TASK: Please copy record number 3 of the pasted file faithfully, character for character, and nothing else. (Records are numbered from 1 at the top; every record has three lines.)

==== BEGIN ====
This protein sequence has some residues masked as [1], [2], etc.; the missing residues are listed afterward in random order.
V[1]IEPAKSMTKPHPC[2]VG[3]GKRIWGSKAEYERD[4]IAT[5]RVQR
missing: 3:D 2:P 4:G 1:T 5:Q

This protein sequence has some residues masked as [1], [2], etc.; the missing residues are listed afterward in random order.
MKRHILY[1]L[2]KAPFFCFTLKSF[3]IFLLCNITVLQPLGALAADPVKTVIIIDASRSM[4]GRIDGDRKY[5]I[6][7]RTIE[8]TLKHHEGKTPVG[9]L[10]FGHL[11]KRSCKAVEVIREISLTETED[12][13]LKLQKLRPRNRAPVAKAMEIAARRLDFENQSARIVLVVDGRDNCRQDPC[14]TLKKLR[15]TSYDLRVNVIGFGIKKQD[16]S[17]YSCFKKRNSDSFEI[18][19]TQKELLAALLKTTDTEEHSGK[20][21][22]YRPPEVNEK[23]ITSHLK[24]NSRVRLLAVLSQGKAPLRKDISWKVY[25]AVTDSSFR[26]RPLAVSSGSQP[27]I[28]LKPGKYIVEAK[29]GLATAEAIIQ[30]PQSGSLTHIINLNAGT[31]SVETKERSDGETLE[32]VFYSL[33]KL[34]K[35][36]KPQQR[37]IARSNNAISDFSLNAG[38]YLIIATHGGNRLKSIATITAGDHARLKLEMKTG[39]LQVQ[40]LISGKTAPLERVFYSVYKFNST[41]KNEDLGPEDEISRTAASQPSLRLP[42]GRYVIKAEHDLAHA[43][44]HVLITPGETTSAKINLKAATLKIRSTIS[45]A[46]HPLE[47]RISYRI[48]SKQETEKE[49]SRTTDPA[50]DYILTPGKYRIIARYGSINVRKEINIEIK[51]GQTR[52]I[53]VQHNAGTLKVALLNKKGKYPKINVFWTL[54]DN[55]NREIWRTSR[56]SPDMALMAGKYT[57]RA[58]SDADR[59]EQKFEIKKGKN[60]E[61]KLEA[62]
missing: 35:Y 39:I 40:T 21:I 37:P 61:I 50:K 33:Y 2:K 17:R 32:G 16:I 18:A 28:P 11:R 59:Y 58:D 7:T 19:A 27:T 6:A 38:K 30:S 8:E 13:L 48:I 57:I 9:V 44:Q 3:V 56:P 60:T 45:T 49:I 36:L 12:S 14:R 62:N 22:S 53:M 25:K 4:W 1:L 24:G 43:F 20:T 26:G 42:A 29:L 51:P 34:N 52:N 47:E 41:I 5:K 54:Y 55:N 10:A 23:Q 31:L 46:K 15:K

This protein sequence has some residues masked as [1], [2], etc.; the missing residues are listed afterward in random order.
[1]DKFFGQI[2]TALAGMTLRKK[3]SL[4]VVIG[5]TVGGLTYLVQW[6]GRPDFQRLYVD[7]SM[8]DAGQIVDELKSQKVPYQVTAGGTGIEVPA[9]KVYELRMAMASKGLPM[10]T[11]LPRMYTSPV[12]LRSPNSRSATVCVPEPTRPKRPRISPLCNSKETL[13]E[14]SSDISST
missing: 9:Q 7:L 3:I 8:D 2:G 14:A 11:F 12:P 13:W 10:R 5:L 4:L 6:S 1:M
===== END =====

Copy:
This protein sequence has some residues masked as [1], [2], etc.; the missing residues are listed afterward in random order.
[1]DKFFGQI[2]TALAGMTLRKK[3]SL[4]VVIG[5]TVGGLTYLVQW[6]GRPDFQRLYVD[7]SM[8]DAGQIVDELKSQKVPYQVTAGGTGIEVPA[9]KVYELRMAMASKGLPM[10]T[11]LPRMYTSPV[12]LRSPNSRSATVCVPEPTRPKRPRISPLCNSKETL[13]E[14]SSDISST
missing: 9:Q 7:L 3:I 8:D 2:G 14:A 11:F 12:P 13:W 10:R 5:L 4:L 6:S 1:M